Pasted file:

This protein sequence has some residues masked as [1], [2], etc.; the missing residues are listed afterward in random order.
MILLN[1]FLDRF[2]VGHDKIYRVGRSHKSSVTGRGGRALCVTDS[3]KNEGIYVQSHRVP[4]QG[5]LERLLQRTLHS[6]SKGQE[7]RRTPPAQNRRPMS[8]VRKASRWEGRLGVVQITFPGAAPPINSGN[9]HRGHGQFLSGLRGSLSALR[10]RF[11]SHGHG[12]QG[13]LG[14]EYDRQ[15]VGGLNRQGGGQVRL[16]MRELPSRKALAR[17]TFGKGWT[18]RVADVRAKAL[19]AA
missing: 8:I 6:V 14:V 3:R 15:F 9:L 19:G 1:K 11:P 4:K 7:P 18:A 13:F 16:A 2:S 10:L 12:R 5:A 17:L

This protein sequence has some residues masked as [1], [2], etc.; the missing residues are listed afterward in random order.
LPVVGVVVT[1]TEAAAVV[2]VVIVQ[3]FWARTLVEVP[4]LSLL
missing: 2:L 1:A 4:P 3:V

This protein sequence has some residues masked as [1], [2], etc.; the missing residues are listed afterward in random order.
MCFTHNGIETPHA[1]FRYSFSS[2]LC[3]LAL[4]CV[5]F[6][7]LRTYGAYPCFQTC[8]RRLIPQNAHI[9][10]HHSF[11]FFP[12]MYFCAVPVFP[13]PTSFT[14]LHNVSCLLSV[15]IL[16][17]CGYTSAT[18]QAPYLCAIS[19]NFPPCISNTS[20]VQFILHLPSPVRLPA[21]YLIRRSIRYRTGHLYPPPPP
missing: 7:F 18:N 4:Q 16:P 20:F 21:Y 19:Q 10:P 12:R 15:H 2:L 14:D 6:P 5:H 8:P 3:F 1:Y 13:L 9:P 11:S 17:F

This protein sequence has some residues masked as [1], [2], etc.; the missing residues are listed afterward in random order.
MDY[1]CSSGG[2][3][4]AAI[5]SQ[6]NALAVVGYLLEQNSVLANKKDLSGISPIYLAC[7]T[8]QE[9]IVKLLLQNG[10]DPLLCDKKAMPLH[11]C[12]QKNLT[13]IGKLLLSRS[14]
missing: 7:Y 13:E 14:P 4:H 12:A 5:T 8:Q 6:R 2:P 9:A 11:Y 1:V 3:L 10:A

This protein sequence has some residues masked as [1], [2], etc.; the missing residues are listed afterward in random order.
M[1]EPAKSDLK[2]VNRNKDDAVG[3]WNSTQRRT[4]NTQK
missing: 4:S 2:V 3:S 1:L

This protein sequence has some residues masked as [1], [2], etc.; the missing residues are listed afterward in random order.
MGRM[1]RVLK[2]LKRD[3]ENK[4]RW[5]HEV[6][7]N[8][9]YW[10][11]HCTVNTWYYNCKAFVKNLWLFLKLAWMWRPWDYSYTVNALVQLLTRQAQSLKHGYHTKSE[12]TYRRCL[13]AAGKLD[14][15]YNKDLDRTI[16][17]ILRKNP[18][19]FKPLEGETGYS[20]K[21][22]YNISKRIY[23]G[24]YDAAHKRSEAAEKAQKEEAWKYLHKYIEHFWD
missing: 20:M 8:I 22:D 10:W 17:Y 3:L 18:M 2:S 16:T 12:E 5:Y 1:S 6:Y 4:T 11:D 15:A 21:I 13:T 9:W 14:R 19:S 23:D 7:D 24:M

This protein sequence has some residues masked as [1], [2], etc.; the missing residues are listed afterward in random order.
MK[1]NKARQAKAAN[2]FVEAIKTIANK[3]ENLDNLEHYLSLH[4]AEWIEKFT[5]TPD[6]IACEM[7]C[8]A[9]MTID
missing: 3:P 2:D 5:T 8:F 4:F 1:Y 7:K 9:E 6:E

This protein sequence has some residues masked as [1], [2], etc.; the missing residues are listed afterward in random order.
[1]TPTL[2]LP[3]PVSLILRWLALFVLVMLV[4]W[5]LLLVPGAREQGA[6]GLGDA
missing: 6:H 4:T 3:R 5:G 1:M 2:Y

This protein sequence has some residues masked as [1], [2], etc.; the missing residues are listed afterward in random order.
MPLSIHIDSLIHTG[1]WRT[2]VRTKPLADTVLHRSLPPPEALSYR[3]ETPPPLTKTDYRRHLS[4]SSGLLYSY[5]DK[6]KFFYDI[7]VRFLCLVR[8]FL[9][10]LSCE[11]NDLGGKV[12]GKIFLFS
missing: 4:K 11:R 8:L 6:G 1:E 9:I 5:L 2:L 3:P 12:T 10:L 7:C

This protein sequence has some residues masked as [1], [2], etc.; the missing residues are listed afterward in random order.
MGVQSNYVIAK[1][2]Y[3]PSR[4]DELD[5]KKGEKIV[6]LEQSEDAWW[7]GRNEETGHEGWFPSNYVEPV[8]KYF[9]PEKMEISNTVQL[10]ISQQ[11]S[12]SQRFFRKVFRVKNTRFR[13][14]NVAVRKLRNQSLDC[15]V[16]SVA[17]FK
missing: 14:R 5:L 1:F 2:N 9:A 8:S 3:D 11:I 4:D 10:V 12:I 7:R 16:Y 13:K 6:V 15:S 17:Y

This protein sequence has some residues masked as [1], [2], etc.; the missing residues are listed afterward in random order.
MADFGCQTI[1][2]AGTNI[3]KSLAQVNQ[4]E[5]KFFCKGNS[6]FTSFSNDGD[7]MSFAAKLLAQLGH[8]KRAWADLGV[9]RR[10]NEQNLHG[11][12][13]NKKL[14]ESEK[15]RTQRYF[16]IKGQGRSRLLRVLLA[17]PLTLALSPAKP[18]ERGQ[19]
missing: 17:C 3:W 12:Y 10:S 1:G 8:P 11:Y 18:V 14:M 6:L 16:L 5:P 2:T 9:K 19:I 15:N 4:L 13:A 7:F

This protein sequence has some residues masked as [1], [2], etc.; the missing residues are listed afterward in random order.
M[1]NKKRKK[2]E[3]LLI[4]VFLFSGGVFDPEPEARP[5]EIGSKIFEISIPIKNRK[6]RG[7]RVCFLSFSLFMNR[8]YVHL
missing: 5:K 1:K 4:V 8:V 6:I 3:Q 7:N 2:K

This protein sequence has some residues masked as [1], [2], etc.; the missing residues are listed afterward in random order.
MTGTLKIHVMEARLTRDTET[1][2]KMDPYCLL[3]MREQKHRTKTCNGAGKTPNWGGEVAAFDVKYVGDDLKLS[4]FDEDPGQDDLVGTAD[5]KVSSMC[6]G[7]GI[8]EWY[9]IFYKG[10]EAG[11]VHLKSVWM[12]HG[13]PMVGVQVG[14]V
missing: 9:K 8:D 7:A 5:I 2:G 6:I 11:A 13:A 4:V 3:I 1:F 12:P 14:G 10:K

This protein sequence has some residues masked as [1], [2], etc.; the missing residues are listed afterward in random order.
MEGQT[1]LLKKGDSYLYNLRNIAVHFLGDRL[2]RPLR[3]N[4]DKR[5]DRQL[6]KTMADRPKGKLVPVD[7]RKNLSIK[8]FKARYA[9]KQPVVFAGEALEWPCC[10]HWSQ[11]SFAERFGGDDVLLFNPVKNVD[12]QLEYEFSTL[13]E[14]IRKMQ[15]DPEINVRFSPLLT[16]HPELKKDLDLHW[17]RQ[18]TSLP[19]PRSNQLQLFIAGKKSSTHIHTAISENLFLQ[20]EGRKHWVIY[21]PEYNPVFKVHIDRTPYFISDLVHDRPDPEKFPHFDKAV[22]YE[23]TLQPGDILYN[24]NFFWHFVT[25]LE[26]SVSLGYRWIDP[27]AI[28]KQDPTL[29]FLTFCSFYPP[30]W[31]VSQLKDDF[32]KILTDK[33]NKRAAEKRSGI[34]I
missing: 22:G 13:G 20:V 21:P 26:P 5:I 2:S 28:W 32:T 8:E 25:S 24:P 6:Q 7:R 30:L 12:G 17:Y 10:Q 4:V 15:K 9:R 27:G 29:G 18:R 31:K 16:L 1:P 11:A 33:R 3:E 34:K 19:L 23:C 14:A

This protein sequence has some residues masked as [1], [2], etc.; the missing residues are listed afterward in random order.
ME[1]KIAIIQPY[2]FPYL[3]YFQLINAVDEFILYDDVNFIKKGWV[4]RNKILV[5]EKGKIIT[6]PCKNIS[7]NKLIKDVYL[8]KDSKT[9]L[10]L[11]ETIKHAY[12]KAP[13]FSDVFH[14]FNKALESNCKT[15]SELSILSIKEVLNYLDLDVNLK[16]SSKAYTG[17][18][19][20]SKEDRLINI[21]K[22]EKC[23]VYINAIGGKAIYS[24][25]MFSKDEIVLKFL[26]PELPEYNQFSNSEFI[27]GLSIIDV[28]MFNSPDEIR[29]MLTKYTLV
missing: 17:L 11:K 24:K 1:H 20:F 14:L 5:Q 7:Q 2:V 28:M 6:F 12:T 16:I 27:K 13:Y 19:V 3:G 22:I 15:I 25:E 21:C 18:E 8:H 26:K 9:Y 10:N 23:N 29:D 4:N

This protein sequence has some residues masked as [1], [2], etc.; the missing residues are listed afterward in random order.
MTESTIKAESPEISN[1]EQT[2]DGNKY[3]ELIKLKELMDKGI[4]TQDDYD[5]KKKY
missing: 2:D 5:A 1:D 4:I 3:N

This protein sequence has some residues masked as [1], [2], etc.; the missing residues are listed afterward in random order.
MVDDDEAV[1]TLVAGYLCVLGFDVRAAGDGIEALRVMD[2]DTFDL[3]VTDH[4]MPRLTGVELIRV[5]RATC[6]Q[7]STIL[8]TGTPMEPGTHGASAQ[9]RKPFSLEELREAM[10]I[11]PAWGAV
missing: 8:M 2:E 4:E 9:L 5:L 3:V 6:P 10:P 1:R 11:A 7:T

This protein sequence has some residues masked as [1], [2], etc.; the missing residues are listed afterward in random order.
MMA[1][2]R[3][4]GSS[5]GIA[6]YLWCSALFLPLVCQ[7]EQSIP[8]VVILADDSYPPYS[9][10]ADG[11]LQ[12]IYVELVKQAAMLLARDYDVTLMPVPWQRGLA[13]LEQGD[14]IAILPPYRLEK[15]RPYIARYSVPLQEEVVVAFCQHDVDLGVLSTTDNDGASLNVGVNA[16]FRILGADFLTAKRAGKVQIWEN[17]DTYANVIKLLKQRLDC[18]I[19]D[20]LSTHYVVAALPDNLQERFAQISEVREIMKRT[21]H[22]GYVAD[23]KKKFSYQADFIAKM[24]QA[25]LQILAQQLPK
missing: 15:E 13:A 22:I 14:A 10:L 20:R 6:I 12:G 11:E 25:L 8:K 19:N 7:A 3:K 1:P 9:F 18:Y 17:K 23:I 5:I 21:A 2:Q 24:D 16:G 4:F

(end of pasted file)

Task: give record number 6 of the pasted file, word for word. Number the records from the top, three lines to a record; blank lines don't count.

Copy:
This protein sequence has some residues masked as [1], [2], etc.; the missing residues are listed afterward in random order.
MGRM[1]RVLK[2]LKRD[3]ENK[4]RW[5]HEV[6][7]N[8][9]YW[10][11]HCTVNTWYYNCKAFVKNLWLFLKLAWMWRPWDYSYTVNALVQLLTRQAQSLKHGYHTKSE[12]TYRRCL[13]AAGKLD[14][15]YNKDLDRTI[16][17]ILRKNP[18][19]FKPLEGETGYS[20]K[21][22]YNISKRIY[23]G[24]YDAAHKRSEAAEKAQKEEAWKYLHKYIEHFWD
missing: 20:M 8:I 22:D 10:W 17:Y 3:L 18:M 2:S 16:T 12:E 5:Y 1:S 6:Y 4:T 11:D 15:A 21:I 13:T 9:W 14:R 19:S 23:D 7:D 24:M